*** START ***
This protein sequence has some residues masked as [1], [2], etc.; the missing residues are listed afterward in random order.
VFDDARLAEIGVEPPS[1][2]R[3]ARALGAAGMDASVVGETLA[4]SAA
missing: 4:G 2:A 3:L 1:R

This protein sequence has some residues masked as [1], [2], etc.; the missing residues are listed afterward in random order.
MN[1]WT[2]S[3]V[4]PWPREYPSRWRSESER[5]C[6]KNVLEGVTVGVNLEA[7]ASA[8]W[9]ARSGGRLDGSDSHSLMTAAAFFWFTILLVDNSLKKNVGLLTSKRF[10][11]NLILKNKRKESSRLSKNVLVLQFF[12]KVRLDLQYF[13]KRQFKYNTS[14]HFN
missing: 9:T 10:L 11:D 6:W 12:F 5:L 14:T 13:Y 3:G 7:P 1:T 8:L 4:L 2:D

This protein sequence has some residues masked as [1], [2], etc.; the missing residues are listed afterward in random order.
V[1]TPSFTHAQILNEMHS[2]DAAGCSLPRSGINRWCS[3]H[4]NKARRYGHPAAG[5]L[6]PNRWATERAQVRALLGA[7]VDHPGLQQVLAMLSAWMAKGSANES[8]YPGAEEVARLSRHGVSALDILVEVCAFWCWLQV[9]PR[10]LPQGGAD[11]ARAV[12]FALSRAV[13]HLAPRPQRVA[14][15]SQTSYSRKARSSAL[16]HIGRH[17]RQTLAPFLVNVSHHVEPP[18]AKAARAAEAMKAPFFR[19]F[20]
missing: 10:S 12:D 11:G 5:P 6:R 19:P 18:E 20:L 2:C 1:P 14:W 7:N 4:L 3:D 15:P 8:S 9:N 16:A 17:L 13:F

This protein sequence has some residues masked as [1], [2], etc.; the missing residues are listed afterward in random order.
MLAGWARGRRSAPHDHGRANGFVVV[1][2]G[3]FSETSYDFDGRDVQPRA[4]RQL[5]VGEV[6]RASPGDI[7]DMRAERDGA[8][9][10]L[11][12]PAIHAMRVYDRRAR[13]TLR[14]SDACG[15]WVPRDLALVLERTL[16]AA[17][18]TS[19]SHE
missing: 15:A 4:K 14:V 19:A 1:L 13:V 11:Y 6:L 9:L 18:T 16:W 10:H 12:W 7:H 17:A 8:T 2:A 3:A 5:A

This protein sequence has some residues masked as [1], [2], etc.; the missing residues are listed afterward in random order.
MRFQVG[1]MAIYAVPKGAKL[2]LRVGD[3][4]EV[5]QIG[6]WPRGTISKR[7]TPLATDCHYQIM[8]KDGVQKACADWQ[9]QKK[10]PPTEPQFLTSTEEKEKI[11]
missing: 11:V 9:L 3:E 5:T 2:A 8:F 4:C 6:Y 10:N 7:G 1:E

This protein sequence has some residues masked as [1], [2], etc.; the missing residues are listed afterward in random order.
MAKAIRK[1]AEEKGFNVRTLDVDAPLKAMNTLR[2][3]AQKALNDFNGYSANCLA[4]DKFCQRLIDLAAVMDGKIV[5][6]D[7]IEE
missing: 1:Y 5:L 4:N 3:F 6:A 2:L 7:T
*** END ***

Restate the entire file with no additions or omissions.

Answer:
This protein sequence has some residues masked as [1], [2], etc.; the missing residues are listed afterward in random order.
VFDDARLAEIGVEPPS[1][2]R[3]ARALGAAGMDASVVGETLA[4]SAA
missing: 4:G 2:A 3:L 1:R

This protein sequence has some residues masked as [1], [2], etc.; the missing residues are listed afterward in random order.
MN[1]WT[2]S[3]V[4]PWPREYPSRWRSESER[5]C[6]KNVLEGVTVGVNLEA[7]ASA[8]W[9]ARSGGRLDGSDSHSLMTAAAFFWFTILLVDNSLKKNVGLLTSKRF[10][11]NLILKNKRKESSRLSKNVLVLQFF[12]KVRLDLQYF[13]KRQFKYNTS[14]HFN
missing: 9:T 10:L 11:D 6:W 12:F 5:L 14:T 13:Y 3:G 7:P 1:T 8:L 4:L 2:D

This protein sequence has some residues masked as [1], [2], etc.; the missing residues are listed afterward in random order.
V[1]TPSFTHAQILNEMHS[2]DAAGCSLPRSGINRWCS[3]H[4]NKARRYGHPAAG[5]L[6]PNRWATERAQVRALLGA[7]VDHPGLQQVLAMLSAWMAKGSANES[8]YPGAEEVARLSRHGVSALDILVEVCAFWCWLQV[9]PR[10]LPQGGAD[11]ARAV[12]FALSRAV[13]HLAPRPQRVA[14][15]SQTSYSRKARSSAL[16]HIGRH[17]RQTLAPFLVNVSHHVEPP[18]AKAARAAEAMKAPFFR[19]F[20]
missing: 10:S 12:D 11:G 5:P 6:R 19:P 18:E 20:L 2:C 1:P 14:W 7:N 4:L 3:D 15:P 8:S 9:N 16:A 17:L 13:F

This protein sequence has some residues masked as [1], [2], etc.; the missing residues are listed afterward in random order.
MLAGWARGRRSAPHDHGRANGFVVV[1][2]G[3]FSETSYDFDGRDVQPRA[4]RQL[5]VGEV[6]RASPGDI[7]DMRAERDGA[8][9][10]L[11][12]PAIHAMRVYDRRAR[13]TLR[14]SDACG[15]WVPRDLALVLERTL[16]AA[17][18]TS[19]SHE
missing: 15:A 4:K 14:V 19:A 1:L 13:V 11:Y 6:L 9:L 18:T 16:W 10:H 12:W 7:H 17:A 8:T 2:A 3:A 5:A

This protein sequence has some residues masked as [1], [2], etc.; the missing residues are listed afterward in random order.
MRFQVG[1]MAIYAVPKGAKL[2]LRVGD[3][4]EV[5]QIG[6]WPRGTISKR[7]TPLATDCHYQIM[8]KDGVQKACADWQ[9]QKK[10]PPTEPQFLTSTEEKEKI[11]
missing: 11:V 9:L 3:E 5:T 2:A 8:F 4:C 6:Y 10:N 7:G 1:E

This protein sequence has some residues masked as [1], [2], etc.; the missing residues are listed afterward in random order.
MAKAIRK[1]AEEKGFNVRTLDVDAPLKAMNTLR[2][3]AQKALNDFNGYSANCLA[4]DKFCQRLIDLAAVMDGKIV[5][6]D[7]IEE
missing: 1:Y 5:L 4:N 3:F 6:A 2:L 7:T